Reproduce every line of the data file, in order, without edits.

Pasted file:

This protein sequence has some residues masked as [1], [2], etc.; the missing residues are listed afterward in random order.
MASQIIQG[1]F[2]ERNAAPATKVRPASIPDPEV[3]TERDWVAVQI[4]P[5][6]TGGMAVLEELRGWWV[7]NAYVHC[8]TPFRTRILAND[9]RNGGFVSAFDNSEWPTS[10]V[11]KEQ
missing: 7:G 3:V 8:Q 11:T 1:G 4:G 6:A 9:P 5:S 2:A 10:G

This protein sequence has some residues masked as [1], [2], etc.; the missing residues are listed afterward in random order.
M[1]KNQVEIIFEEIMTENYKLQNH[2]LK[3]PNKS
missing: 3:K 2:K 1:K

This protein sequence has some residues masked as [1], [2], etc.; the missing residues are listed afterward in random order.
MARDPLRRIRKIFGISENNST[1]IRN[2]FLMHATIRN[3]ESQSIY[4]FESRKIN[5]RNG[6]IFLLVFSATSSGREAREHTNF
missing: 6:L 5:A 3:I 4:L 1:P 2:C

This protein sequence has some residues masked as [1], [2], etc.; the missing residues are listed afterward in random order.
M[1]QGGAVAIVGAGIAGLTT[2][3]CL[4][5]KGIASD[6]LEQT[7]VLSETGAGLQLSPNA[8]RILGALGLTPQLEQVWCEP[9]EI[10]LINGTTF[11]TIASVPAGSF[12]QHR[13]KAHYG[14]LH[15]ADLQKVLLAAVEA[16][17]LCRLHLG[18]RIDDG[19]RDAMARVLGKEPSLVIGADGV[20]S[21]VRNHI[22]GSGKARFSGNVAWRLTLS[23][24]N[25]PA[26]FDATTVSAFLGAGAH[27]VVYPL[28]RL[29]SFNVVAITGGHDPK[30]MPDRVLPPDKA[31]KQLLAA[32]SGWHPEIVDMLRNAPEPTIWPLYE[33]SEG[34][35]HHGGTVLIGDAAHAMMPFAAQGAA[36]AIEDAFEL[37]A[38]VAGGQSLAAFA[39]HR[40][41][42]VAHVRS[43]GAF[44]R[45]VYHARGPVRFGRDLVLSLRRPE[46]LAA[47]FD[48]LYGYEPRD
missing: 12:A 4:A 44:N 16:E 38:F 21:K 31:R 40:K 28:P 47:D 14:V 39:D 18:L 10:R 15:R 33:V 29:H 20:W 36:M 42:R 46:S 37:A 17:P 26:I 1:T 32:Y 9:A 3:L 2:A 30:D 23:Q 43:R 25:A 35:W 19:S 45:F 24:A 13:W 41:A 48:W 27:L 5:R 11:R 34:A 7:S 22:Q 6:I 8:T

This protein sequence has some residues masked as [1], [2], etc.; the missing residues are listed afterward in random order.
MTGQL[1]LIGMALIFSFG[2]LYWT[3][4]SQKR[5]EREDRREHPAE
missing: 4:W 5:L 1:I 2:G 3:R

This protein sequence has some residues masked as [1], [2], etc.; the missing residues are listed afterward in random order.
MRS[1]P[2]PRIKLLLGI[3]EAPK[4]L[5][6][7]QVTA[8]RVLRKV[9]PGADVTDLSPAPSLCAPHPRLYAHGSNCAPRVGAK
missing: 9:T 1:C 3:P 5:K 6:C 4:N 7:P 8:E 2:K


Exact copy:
This protein sequence has some residues masked as [1], [2], etc.; the missing residues are listed afterward in random order.
MASQIIQG[1]F[2]ERNAAPATKVRPASIPDPEV[3]TERDWVAVQI[4]P[5][6]TGGMAVLEELRGWWV[7]NAYVHC[8]TPFRTRILAND[9]RNGGFVSAFDNSEWPTS[10]V[11]KEQ
missing: 7:G 3:V 8:Q 11:T 1:G 4:G 6:A 9:P 5:S 2:A 10:G

This protein sequence has some residues masked as [1], [2], etc.; the missing residues are listed afterward in random order.
M[1]KNQVEIIFEEIMTENYKLQNH[2]LK[3]PNKS
missing: 3:K 2:K 1:K

This protein sequence has some residues masked as [1], [2], etc.; the missing residues are listed afterward in random order.
MARDPLRRIRKIFGISENNST[1]IRN[2]FLMHATIRN[3]ESQSIY[4]FESRKIN[5]RNG[6]IFLLVFSATSSGREAREHTNF
missing: 6:L 5:A 3:I 4:L 1:P 2:C

This protein sequence has some residues masked as [1], [2], etc.; the missing residues are listed afterward in random order.
M[1]QGGAVAIVGAGIAGLTT[2][3]CL[4][5]KGIASD[6]LEQT[7]VLSETGAGLQLSPNA[8]RILGALGLTPQLEQVWCEP[9]EI[10]LINGTTF[11]TIASVPAGSF[12]QHR[13]KAHYG[14]LH[15]ADLQKVLLAAVEA[16][17]LCRLHLG[18]RIDDG[19]RDAMARVLGKEPSLVIGADGV[20]S[21]VRNHI[22]GSGKARFSGNVAWRLTLS[23][24]N[25]PA[26]FDATTVSAFLGAGAH[27]VVYPL[28]RL[29]SFNVVAITGGHDPK[30]MPDRVLPPDKA[31]KQLLAA[32]SGWHPEIVDMLRNAPEPTIWPLYE[33]SEG[34][35]HHGGTVLIGDAAHAMMPFAAQGAA[36]AIEDAFEL[37]A[38]VAGGQSLAAFA[39]HR[40][41][42]VAHVRS[43]GAF[44]R[45]VYHARGPVRFGRDLVLSLRRPE[46]LAA[47]FD[48]LYGYEPRD
missing: 12:A 4:A 44:N 16:E 38:F 21:K 31:R 40:K 28:P 47:D 14:V 39:D 18:L 10:R 15:R 33:V 29:H 20:W 36:M 42:R 46:S 37:A 17:P 26:I 1:T 32:Y 9:A 3:L 2:A 30:D 23:Q 43:R 25:A 35:W 19:S 45:F 24:A 13:W 41:A 48:W 27:L 5:R 11:R 34:A 7:S 22:Q 6:I 8:T

This protein sequence has some residues masked as [1], [2], etc.; the missing residues are listed afterward in random order.
MTGQL[1]LIGMALIFSFG[2]LYWT[3][4]SQKR[5]EREDRREHPAE
missing: 4:W 5:L 1:I 2:G 3:R

This protein sequence has some residues masked as [1], [2], etc.; the missing residues are listed afterward in random order.
MRS[1]P[2]PRIKLLLGI[3]EAPK[4]L[5][6][7]QVTA[8]RVLRKV[9]PGADVTDLSPAPSLCAPHPRLYAHGSNCAPRVGAK
missing: 9:T 1:C 3:P 5:K 6:C 4:N 7:P 8:E 2:K